And cube is the mesh. That weird finding. This is the object that puts together the geometry shape information and the material information. And finally, we add all of those to our scene. So you might create all of these objects but if you forget to add it to your scene, then nothing will render.

It would be kind of with the equivalent of if some actor is staying out of the scene. Anytime they enter the scene and to our view is when you add them to the scene. And everything is created at the very center, of your scene which is 000 position.

So to be able to see what we are creating, we are moving our camera in the z axis, which is the depth. So we can pull back and look at everything that is in front of us. In this case, it's just one box. Finally, we have an animate function, which is taking the camera information and giving it to the render and trying to render it 60 times per second.

That is the comfortable lengths. In speed of an animation, if something is less than that it will kind of look choppy and not very refined. And 60 frame is a great go for any web experience. And what requestAnimationFrame does is takes this information and try to render it 60 times and if it's not able to render 60 times it's kind of makes it more efficiently renders maybe skipping some of them but in a way that the experience is still smooth for the user.

And to our vendor, which was the web JR Ranger we give the scene and the camera to render, and this animate function. Is called once but it's good because it has request animation frame and it calls itself, it will run until the end of your experience. And so, not a very super interesting one.

We still have a box, but we actually don't see much of it, it looks kind of too deep, but if you comment out, the lines on animates function that adds to our queue and save it and run it, we should have an animated queue. Interesting, we lost it [LAUGH] Let's try again.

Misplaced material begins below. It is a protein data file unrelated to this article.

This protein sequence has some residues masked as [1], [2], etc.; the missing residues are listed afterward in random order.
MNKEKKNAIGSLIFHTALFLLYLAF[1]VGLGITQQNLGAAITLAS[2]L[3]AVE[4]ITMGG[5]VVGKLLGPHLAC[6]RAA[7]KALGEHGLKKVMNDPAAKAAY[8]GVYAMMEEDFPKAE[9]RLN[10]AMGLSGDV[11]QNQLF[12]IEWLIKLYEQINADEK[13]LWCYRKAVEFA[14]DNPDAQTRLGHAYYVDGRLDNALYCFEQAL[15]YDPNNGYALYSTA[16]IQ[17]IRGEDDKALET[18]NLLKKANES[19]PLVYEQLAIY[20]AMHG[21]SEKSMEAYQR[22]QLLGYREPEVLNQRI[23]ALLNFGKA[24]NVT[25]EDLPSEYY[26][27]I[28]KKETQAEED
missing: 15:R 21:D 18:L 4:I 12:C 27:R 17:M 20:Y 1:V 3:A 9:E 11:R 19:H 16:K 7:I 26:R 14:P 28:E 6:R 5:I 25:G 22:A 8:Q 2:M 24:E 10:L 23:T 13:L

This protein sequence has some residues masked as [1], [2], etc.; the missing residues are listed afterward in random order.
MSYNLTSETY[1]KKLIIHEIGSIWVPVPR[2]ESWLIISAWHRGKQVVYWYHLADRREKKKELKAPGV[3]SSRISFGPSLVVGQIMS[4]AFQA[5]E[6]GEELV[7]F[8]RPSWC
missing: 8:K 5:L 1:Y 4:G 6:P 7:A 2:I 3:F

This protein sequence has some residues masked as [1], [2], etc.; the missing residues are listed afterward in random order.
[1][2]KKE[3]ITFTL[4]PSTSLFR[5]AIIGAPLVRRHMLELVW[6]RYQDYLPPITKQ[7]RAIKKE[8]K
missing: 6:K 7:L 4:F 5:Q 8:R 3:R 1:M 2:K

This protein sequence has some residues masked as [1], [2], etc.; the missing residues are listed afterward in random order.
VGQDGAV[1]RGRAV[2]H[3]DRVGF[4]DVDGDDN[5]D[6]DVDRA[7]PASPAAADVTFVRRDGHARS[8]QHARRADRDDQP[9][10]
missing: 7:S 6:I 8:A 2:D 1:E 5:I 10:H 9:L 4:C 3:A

Hopefully it will keep me silent. All right, cool. You can try this out on your own as well and save it and play with ThreeJS scene and see the difference between Babylon and ThreeJS. So now because we are running this animate function 60 times per second, adding a tiny bit of rotation each time we'll start to render the cube to rotate.

>> When you define a field of view, does it still render the things outside of the current field of view? Can you choose whether to render dos or earnouts for reasons?
>> Yes, the question was, if we have a field of view of the camera, what happens if something is on the scene but it's off the camera.

So anything that you are not seeing is not rendered through the camera. You might still be able to render of the canvas some, some other objects but then they will be rendered they won't be inside the animation. Using the power AR, VR headsets are quite costly. They are unfortunately, with VR, we the prices really came down but for AR HoloLens device for example, is More than $3,000 which is super expensive, but this device which is a VR device from Facebook, it starts from I think $250 and that seems to be a very different pricing.

But over time like everything else, the computers, the phones, everything gets cheaper and cheaper once we find a way to create them manufactured in bulk.